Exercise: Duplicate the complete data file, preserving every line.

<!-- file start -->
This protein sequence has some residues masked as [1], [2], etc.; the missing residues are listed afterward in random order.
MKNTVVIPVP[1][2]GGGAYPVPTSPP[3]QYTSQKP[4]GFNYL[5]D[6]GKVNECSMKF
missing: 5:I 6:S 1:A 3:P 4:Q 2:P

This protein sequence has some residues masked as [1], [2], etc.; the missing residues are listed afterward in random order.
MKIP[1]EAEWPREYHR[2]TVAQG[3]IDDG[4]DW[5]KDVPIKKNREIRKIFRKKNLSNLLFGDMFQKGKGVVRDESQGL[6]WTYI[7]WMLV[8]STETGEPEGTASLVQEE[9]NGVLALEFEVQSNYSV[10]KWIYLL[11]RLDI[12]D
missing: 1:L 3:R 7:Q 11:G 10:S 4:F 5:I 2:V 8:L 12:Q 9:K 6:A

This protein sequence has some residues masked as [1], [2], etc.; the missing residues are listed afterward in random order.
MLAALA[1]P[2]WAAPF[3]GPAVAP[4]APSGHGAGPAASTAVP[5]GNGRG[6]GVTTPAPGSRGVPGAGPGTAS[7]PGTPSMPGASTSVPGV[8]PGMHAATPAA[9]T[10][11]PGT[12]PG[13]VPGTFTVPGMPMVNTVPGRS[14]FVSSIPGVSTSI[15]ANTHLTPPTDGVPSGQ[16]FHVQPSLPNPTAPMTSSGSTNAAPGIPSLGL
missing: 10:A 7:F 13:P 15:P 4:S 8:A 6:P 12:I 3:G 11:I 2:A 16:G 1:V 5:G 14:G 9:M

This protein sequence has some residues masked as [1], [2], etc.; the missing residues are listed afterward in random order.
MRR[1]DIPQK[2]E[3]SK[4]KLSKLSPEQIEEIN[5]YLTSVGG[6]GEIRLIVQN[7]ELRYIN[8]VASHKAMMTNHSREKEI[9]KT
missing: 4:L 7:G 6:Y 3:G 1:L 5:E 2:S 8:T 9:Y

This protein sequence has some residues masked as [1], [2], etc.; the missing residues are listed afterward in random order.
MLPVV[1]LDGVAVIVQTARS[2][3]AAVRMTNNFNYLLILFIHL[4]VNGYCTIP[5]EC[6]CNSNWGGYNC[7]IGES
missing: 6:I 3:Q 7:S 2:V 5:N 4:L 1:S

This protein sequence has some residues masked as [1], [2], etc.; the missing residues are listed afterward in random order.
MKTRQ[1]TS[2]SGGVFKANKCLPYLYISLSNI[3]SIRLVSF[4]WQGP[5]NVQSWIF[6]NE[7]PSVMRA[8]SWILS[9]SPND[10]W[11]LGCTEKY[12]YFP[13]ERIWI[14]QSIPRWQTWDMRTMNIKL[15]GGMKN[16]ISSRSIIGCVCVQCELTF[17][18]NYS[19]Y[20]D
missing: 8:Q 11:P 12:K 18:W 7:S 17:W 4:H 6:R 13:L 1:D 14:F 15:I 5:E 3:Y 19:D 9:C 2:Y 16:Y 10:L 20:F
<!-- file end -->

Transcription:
This protein sequence has some residues masked as [1], [2], etc.; the missing residues are listed afterward in random order.
MKNTVVIPVP[1][2]GGGAYPVPTSPP[3]QYTSQKP[4]GFNYL[5]D[6]GKVNECSMKF
missing: 5:I 6:S 1:A 3:P 4:Q 2:P

This protein sequence has some residues masked as [1], [2], etc.; the missing residues are listed afterward in random order.
MKIP[1]EAEWPREYHR[2]TVAQG[3]IDDG[4]DW[5]KDVPIKKNREIRKIFRKKNLSNLLFGDMFQKGKGVVRDESQGL[6]WTYI[7]WMLV[8]STETGEPEGTASLVQEE[9]NGVLALEFEVQSNYSV[10]KWIYLL[11]RLDI[12]D
missing: 1:L 3:R 7:Q 11:G 10:S 4:F 5:I 2:V 8:L 12:Q 9:K 6:A

This protein sequence has some residues masked as [1], [2], etc.; the missing residues are listed afterward in random order.
MLAALA[1]P[2]WAAPF[3]GPAVAP[4]APSGHGAGPAASTAVP[5]GNGRG[6]GVTTPAPGSRGVPGAGPGTAS[7]PGTPSMPGASTSVPGV[8]PGMHAATPAA[9]T[10][11]PGT[12]PG[13]VPGTFTVPGMPMVNTVPGRS[14]FVSSIPGVSTSI[15]ANTHLTPPTDGVPSGQ[16]FHVQPSLPNPTAPMTSSGSTNAAPGIPSLGL
missing: 10:A 7:F 13:P 15:P 4:S 8:A 6:P 12:I 3:G 11:I 2:A 16:G 1:V 5:G 14:G 9:M

This protein sequence has some residues masked as [1], [2], etc.; the missing residues are listed afterward in random order.
MRR[1]DIPQK[2]E[3]SK[4]KLSKLSPEQIEEIN[5]YLTSVGG[6]GEIRLIVQN[7]ELRYIN[8]VASHKAMMTNHSREKEI[9]KT
missing: 4:L 7:G 6:Y 3:G 1:L 5:E 2:S 8:T 9:Y

This protein sequence has some residues masked as [1], [2], etc.; the missing residues are listed afterward in random order.
MLPVV[1]LDGVAVIVQTARS[2][3]AAVRMTNNFNYLLILFIHL[4]VNGYCTIP[5]EC[6]CNSNWGGYNC[7]IGES
missing: 6:I 3:Q 7:S 2:V 5:N 4:L 1:S

This protein sequence has some residues masked as [1], [2], etc.; the missing residues are listed afterward in random order.
MKTRQ[1]TS[2]SGGVFKANKCLPYLYISLSNI[3]SIRLVSF[4]WQGP[5]NVQSWIF[6]NE[7]PSVMRA[8]SWILS[9]SPND[10]W[11]LGCTEKY[12]YFP[13]ERIWI[14]QSIPRWQTWDMRTMNIKL[15]GGMKN[16]ISSRSIIGCVCVQCELTF[17][18]NYS[19]Y[20]D
missing: 8:Q 11:P 12:K 18:W 7:S 17:W 4:H 6:R 13:L 1:D 14:F 15:I 5:E 3:Y 19:D 9:C 2:Y 16:Y 10:L 20:F